SmartRent sells and installs home automation hardware into rental buildings, and uses that as a methodology for getting widespread and persistent connectivity to tenants in the form of its app. This year, it will incorporate rent payment into the app, and as soon as next year will sell renters insurance. SmartRent is the logical evolution of insurtech companies like Lemonade — zero CAC, integrated into its own smart lock and leak detection system for a persistent data-rich connection and novel functionality, and with excellent incremental monetization.
Within lending, we’re starting to see some early examples of embedded fintech. For example, we’ve seen the rapid rise of the payroll advance lenders. This type of loan recognizes that workers are paid in arrears, and have a balance of worked hours that can represent, in effect, collateral for a loan. This began with the 1.0 versions, like Dave, which finds borrowers through marketing channels and attempts to underwrite their hours worked algorithmically. This has quickly evolved to where modern software-driven payroll companies like Gusto can offer this functionality through their employer’s customers, reducing CAC to zero, increasing data-richness and validity through their ownership of the payroll system, and adding another leg of monetization.
Our portfolio company Wisetack provides an API-driven infrastructure for software companies to add point of sale lending to their offerings without becoming lenders themselves. Lambda School, ostensibly an edtech company, has leveraged an innovative financing product called an ISA, creating unprecedented alignment between the school and its students. If SoFi is a classic Fintech 1.0 company (digital student lending!), Lambda is an early example of a technology company leveraging fintech as a platform.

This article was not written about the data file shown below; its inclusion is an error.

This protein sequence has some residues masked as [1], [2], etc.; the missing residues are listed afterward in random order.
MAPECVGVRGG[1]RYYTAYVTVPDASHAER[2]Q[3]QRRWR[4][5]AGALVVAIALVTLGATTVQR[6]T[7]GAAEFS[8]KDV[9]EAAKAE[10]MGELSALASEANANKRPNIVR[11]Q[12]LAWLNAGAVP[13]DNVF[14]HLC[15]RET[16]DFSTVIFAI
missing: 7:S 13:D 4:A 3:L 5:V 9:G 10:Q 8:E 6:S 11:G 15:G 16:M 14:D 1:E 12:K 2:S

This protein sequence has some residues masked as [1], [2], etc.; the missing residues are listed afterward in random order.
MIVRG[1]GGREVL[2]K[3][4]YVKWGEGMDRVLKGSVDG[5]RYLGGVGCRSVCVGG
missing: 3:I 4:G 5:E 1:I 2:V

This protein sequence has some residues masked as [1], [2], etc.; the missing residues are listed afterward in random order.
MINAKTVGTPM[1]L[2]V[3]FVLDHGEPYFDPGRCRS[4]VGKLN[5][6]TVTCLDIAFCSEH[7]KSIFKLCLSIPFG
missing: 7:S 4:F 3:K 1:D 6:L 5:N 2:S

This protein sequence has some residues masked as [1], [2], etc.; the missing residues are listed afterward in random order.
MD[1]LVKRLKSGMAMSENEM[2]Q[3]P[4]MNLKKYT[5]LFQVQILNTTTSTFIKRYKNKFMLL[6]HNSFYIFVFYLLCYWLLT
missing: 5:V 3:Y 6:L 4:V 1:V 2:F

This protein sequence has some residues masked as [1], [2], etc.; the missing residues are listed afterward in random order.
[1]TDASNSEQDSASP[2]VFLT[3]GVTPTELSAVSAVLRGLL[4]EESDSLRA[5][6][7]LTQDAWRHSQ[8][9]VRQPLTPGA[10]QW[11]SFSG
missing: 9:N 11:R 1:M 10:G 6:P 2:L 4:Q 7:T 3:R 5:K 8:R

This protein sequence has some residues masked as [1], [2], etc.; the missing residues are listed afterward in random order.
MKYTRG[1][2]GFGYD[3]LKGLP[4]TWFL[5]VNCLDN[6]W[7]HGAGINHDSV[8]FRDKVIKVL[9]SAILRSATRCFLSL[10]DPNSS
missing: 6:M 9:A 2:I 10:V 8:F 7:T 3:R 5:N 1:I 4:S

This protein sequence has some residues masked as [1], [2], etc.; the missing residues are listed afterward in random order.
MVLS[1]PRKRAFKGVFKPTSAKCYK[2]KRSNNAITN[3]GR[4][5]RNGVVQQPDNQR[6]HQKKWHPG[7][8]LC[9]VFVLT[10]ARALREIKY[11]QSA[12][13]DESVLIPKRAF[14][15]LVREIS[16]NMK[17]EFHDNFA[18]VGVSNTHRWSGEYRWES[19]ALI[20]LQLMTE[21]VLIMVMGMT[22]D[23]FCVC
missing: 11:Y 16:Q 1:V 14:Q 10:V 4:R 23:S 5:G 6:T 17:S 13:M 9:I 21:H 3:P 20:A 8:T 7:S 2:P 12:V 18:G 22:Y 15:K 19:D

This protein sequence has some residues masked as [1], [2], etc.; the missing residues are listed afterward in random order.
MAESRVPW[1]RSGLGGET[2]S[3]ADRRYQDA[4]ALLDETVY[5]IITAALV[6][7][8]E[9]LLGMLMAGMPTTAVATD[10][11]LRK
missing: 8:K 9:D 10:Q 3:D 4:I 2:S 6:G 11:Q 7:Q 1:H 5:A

In the insurance sub-sector, this trend is just getting started. We see companies like Tomorrow, Freewill and Trust & Will building beautiful software to enable charitable giving or end-of-life document creation, and monetizing through financial advice and life insurance. Technology-enabled companies like Tesla and Quip are looking to better monetize their customer bases and further validate the efficacy of their products by bundling insurance. If the car reduces accidents, or the toothbrush reduces cavities, it creates an economic surplus that should be reflected in cheaper insurance.
Where do we go next?
If the analysts are right, and 40 percent of the payments industry will move to an embedded model, and if we stipulate that lending and insurance will reach, say, 20 percent each, then this fourth platform shift — whereby fintech underpins all software companies — will be the big one.
At a five times revenue multiple this transformation will create $3.6 trillion of value. I’ll happily acknowledge that the internet is a big deal, sure. Cloud, mobile, great. But to put things in perspective, those three platforms together produced just under $3 trillion of value for founders, venture capitalists and everyone involved in the startup ecosystem. But we think, and the data clearly suggests that the opportunity in front of us now is even larger.
With the potential to create an entirely new landscape across technology, financial services and across every segment of the economy, we believe that every founder should be trying to figure out how to get ahead of this transformation and figure out their essential role in this next great platform shift. We look forward to partnering with you to do so.